On the Nov. 29 Sandcast podcast with Tri Bourne and Travis Mewhirter, pro beach star April Ross revealed her new partner ahead of the 2018 pro season and training for the 2020 Toyko Olympics.
After nearly 40 minutes minute conversation of chatter rangeing from how she needs to adjust her training schedule to avoid being “fried” and how she determined her goals moving forward, Ross discussed what brought her to team up with new partner Alex Klineman, the AVP 2017 Rookie of the Year.
“I feel ridiculous that I have this choice,” Ross said of the partner selection process. “I thought my choices were limited. But as the Hague signup deadline got closer, a couple of people approached me and say ‘if you want to play, let me know.’I was really flattered and kind of shocked that people were so interested in playing with me. I don’t take it lightly and if anybody wants to play with me I think that is amazing.
“I trained with a couple of people and it came down to really just some intangible things. I decided to go with Alex Klineman, to take a shot at Toyko with her.”
Ross said it was the mentality, competitiveness and indoor background in addition to Klineman’s size that attracted her to her new partner, who was the 2006 Gatorade National Player of the Year and went on to be a four-time All-American at Stanford (2007-10) before playing professionally in Brazil and Italy.
“I could just tell from training with her – she comes from an indoor background, which I know not many players have that anymore – and just has that really disciplined mentality and the way she trains is just very focused and very intense,” Ross said. “She understands the importance of practice and coming to win in practice. Something about playing indoor is pretty cutthroat and then playing in Brazil for so long, you have to step up your game and be really good and want to win. I think her always coming with that competitive mentality was a big intangible for me, because I feel like in my career I have gotten some victories just purely out of my determination to win. I see a little bit of that in her and then her physcial ability. I watched her a little bit and, after one season on the beach, she was picking up some really good things and was alot quicker than I expected her to be. She is pretty quick twitch for being 6-5.”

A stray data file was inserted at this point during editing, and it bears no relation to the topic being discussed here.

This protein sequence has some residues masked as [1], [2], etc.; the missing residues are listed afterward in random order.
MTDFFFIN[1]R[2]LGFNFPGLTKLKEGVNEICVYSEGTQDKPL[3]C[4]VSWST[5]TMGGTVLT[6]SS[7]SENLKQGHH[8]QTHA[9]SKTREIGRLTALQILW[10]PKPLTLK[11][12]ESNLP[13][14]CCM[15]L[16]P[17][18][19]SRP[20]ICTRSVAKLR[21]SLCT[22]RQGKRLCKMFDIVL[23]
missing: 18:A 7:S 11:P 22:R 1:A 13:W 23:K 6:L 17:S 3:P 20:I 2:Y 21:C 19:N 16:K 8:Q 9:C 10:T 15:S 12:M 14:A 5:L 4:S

Ross went on to point out that she has a shared chip on her shoulder with Klineman.
“She could keep playing indoor and make a lot of money, but she is out here on the beach because she wants to go to the Olympics and she has something to prove,” Ross said. “I like that being part of her motivation.”
Earlier in the podcast, Ross talked about her training approach, Ross mentioned the tricky balance of pushing herself and training smart.
“By the time I got to Rio, I was burnt out and took a year and let loose a little bit because I was so fried,” she said. “I want to learn from that because I don’t want it to happen again. And I am going so hard right now, I am like April went are you going to take a break and let off the gas a little bit. It is a huge balancing act. That is one thing I have learned throughout my career is that I can get really gnarly and really intense, which is why I think I have had so much success, butI think there is a way to train smart and enjoy the journey a litlte more and still maximize what you are doing.”
Finding a balance is key with the FIVB season beginning in January and her fourth international quad coming up, leading into Tokyo.
“I had to have some discussions with myself going forward, am I just trying to be good and play internationally and just continue my career and do the best that I can or am I in this because I want to go to Tokyo and get that gold that has alluded me for two quads now,” Ross said. “Am I in this for a career or is this still a dream? I decided this is me chasing my dream. I haven’t got it yet. I am going to be all in so that standard is still there for me. I know what I need to do, I know what it takes at that level. It gives me renewed energy, but I feel like it is going to be a struggle.”
She also mentioned she plans to watch more video this year, improve her technique and work on her breathing to improve her game.
A bonus note in the podcast was Bourne talking about the autoimmune disease that kept him out for much of the 2017 season, one that has kept him from training other than his mental game to this point.
“For me it was going super hard and then being kind of an idiot and eating like crap and partying a little bit and drinking a little bit,” Bourne shared. “Part of me thinks that is what sent my body into shock with this whole autoimmune thing I am dealing with. I went really hard with really intense stress and pressure I didn’t realize I was putting on myself and then the physical stress of 20 events in 12 countries and then I went straight into ankle surgery so throw antibiotics and anesthesia in my system and it just fully threw me out of whack.”